Monthly Archives: July 2018

Time to make the coffee

Running is like making coffee. Or making coffee is like running. Take your pick.

You wake up tired and weighted. Gravity has become stronger and the kitchen is darkened by eyes that won’t open fully. You need coffee. And you know that once you have the coffee you’ll feel better. You’ll be alert and lightened and functioning, your biology will react to the chemicals and you’ll turn on, so you know you must have the coffee. But before you have the coffee, you feel terrible. You are lethargic and apathetic and the idea of making the coffee you need sounds impossible. It’s the catch 22 of every morning, that coffee will dilute your fatigue but you’re too fatigued to make the coffee that will dilute your fatigue.

Thank ingenuity for automatic coffee maker timers.

Running is rarely different when you’re emotionally struggling. You need to run, because you know it will make you feel better. You know that once the run is over you’ll feel alert and lightened and functioning, that your biology will react to the chemical release and you’ll turn on, so you need to run. The act of running, however, when you’re emotionally weighted, sounds like the most unconquerable obstacle known. You sit on the couch knowing that if you get to the end of your mileage you’ll be an emotionally stable and energetic person, but the idea of even getting to the door seems absurd. It’s the same catch 22 of making coffee. With running though, there is no automatic timer function. You have to metaphorically pour the water, grind the beans, and start the pot if you want the reward.

Still, the coffee needs to be made and the run needs to get finished, if you want to get yourself to that physical and emotional state you know lies at the bottom of the mug and the end of the mile. I have no secret insight for any of this. There are no shortcuts or, coffee makers aside, automatic timer functions. You just have to start running, knowing that it will be worth it in the end. You have to somehow transcend the temporary emotional weight of your current moment and look ahead to the transformed emotional state that will come with the act of putting one foot in front of the other. That’s it. It sucks to start, but it never sucks to finish. That’s the “secret”.

Oh, sometimes a cup of coffee can help.

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Dead Signal

I bought 15 black t-shirts. I went through my drawers and closet, removing every shirt with a printed image or statement, meticulously folded them and put them in a crate for storage. They are in my basement, waiting for a use as dust rags or some other sense of purpose. I’m not Steve Jobs. I just feel increasingly uncomfortable with a society of strangers that can’t stop signaling to each other. Every social media post. Every statement on a t-shirt. Every bumper sticker. It’s part of our very genetic makeup…to signal. And for some reason I want to get away from it, maybe not completely, but at least less openly. It’s a ridiculous attempt, I know, to transcend our genetic lineage. We are communicative and cooperative beings, motivated by the dual functions of survival and self-interest. So to live above our signaling motives is to become, in a way, suicidal. Still, it feels so silly, to project ourselves out into a society of strangers, seeking a useless sense of validation. Every Facebook post. Every instagram photo. Every blog essay (this one especially). Every t-shirt is a signal to others for that desperate validation, that desperate cooperation, or at least the sense thereof, because in a society of strangers and fleeting communication, the projections and signals flicker like dying lights.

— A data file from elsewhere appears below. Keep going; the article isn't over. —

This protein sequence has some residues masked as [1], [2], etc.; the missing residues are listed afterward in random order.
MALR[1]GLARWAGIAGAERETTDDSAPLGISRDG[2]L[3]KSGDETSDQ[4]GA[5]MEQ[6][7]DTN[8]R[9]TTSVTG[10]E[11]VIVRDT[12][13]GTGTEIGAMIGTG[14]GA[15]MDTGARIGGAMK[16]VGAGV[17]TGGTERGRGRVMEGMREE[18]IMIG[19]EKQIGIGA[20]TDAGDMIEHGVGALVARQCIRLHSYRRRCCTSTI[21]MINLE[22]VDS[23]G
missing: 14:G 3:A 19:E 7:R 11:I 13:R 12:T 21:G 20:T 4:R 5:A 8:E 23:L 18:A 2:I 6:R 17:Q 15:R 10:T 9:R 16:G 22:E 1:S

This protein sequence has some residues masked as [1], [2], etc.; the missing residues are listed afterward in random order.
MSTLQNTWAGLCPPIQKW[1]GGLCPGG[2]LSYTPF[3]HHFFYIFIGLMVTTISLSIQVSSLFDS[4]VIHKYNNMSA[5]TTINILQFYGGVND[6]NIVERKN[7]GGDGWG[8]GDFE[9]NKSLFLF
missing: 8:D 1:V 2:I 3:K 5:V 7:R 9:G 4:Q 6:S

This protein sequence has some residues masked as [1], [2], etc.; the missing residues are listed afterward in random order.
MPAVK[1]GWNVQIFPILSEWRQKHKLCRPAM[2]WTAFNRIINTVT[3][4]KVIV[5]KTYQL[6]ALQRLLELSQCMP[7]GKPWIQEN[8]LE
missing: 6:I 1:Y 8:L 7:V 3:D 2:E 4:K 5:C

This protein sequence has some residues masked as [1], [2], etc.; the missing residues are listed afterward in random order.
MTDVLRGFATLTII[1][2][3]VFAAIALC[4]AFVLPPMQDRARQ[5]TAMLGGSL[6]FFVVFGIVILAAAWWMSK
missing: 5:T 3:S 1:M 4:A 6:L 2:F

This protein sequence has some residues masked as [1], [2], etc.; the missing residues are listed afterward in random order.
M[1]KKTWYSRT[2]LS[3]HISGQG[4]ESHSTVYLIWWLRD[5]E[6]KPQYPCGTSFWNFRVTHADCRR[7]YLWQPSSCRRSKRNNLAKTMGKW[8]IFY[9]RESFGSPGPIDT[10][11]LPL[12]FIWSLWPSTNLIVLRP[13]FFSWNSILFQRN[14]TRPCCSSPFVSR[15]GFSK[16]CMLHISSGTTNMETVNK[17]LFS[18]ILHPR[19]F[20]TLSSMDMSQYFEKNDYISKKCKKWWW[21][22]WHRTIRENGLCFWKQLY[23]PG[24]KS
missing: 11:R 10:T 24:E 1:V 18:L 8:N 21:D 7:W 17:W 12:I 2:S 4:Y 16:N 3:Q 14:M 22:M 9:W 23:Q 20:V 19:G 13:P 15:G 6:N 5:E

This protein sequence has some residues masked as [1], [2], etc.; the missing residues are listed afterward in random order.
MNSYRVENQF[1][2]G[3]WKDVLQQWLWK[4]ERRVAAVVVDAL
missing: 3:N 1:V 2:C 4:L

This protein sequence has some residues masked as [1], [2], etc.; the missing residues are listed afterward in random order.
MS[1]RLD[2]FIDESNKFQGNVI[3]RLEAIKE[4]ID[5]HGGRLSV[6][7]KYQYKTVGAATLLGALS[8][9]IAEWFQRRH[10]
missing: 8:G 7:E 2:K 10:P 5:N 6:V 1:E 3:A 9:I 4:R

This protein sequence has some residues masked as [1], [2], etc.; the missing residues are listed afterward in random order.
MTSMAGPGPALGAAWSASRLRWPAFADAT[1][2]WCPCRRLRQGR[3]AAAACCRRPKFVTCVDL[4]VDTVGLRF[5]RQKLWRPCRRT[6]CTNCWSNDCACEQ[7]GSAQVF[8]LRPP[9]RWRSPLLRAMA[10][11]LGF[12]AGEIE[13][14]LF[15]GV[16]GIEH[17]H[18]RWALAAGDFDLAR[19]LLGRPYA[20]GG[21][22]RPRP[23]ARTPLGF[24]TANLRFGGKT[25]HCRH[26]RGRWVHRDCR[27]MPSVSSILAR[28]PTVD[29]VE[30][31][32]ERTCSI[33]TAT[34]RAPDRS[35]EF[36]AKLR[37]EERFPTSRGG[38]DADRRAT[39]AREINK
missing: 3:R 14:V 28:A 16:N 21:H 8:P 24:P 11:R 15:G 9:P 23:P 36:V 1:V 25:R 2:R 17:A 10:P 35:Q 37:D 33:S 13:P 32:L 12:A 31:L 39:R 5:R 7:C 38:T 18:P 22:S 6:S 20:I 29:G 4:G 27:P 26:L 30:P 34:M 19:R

I bought 15 black t-shirts, which is funny because even they are signals. They are signals that I’m the type of person that doesn’t want to be a part of signaling, which is a signal. Everything speaks. Silence is deafening they say. There is something, however, about signaling less blatantly. It’s harder to be pigeonholed, to be assumed. You can leave people guessing.

A woman walked by this morning, “Lift” written on her shirt, as if the butthugger tights painted over her bulging thighs didn’t say it already. I was in a black t-shirt, saying nothing. As the sun rose, however, I was throwing down 8 x 3 minutes hard and 1 minute easy for 10 miles. When I was done, I was in a black shirt, drinking coffee poured into a protein laced smoothie for breakfast. I could have just woken up as far as anyone could tell.

One of the founders of Patagonia is still a climber in his old age. In the documentary 180 degrees south he is going to climb a certain route and is asked, “What do you want to name it?”

“Nothing. I don’t want to name it. I just want to climb it and let that be it.”

His disavowal of owning the climb, of putting his human expression on it, signals nothing and signals so much at the same time. There is something in that which speaks to me deeply. I love the idea of signaling in the act. When I run my body says so much, my movement conveys all it needs to convey. When I stop running, the signal turns off. I shower, put on my clothing that hides the abilities, says nothing to no one, and then go about the day.

I’m not above signaling. No one is. It is a part of our very biology into behavior, but I do enjoy the game of understanding it, recognizing it’s motivations, suppressing it’s useless exaggerations, and using it to it’s most effective outcomes. When it comes to running though, there is something pure and satisfying about letting the run be the signal, then killing the switch the moment the effort stops.

If the new age phrase “Just be” has any value, it’s not in the signal of the phrase, but the literal, physical act. Outside of running, a black t-shirt is the closest I can get to killing the signal.